Over the weekend I had a bad experience in a museum. This is the second time this has happened, clearly I must look like a rapscallion who doesn’t know how to behave in museums. You can read what happened the first time here. This time was in the Wallace Collection. Which is beautiful. You should go. I am hoping my experience was a one off, put simply I was told off by an attendant because I had a bag. The museum attendant felt that I needed to be told that the furniture on display was important/expensive/delicate and my bag could cause damage to them. For context, I know how to behave in a museum; it was a shoulder bag, on my shoulder. Not swinging widely, it was by my side, I was with my parents, my Mam and I were discussing an object in the collection whilst walking from one gallery to the next, I was not near any objects and I repeat my bag was under control – not that my bag could ever be out of control. It’s a bag. I can only assume that the museum attendant was having a bad day, and made a snap judgement that because I am young, I mustn’t understand how a museum works and that I would appreciate being told how to behave.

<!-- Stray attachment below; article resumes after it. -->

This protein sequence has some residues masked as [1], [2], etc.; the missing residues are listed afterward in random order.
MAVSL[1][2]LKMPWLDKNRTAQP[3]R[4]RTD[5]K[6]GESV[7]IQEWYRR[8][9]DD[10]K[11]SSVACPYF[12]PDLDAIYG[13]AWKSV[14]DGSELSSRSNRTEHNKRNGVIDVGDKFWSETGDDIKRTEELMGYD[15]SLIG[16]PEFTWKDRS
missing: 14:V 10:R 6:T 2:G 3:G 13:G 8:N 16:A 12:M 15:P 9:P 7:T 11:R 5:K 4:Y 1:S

When this event occurred, I got angry and upset. I could not help thinking what if that experience had happened to a first time visitor to a museum, it could put them off coming to museums all together. Adhering to the old fashioned stereotypical view that museums are elitist, arrogant and not for the ‘likes of you’. So what did I do? I tweeted.
I received instant feedback from people who work in the museum world, who were just as disappointed as I was (I hope that I am not taking their name in vain there). It felt great to get that instant feedback, that sense of community that I wasn’t alone. And then today, I received a tweet from the Wallace Collection apologising for that experience and asking for feedback on how they could improve.
Brilliant! I felt empowered, I now know that they do value their visitors, it was just a one off, and they really want visitor feedback.
And that is why it’s so important for museums to be monitoring social media, particularly Twitter and now foursquare. People are leaving comments, instantly whilst still in the museum, the majority are positive. But on the off chance that one or two are negative, museums can reach out, get in contact and try and change people’s experiences for the better.